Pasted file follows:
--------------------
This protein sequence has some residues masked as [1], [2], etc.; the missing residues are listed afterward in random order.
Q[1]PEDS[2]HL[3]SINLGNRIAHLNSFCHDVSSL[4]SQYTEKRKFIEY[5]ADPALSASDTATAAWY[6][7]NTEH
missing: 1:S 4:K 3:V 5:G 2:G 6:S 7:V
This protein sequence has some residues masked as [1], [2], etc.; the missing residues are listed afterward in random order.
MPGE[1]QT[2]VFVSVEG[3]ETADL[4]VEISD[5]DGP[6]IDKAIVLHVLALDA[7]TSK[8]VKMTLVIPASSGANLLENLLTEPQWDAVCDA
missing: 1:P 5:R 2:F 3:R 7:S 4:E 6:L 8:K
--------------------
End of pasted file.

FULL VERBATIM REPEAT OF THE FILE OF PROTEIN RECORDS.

This protein sequence has some residues masked as [1], [2], etc.; the missing residues are listed afterward in random order.
Q[1]PEDS[2]HL[3]SINLGNRIAHLNSFCHDVSSL[4]SQYTEKRKFIEY[5]ADPALSASDTATAAWY[6][7]NTEH
missing: 1:S 4:K 3:V 5:G 2:G 6:S 7:V
This protein sequence has some residues masked as [1], [2], etc.; the missing residues are listed afterward in random order.
MPGE[1]QT[2]VFVSVEG[3]ETADL[4]VEISD[5]DGP[6]IDKAIVLHVLALDA[7]TSK[8]VKMTLVIPASSGANLLENLLTEPQWDAVCDA
missing: 1:P 5:R 2:F 3:R 7:S 4:E 6:L 8:K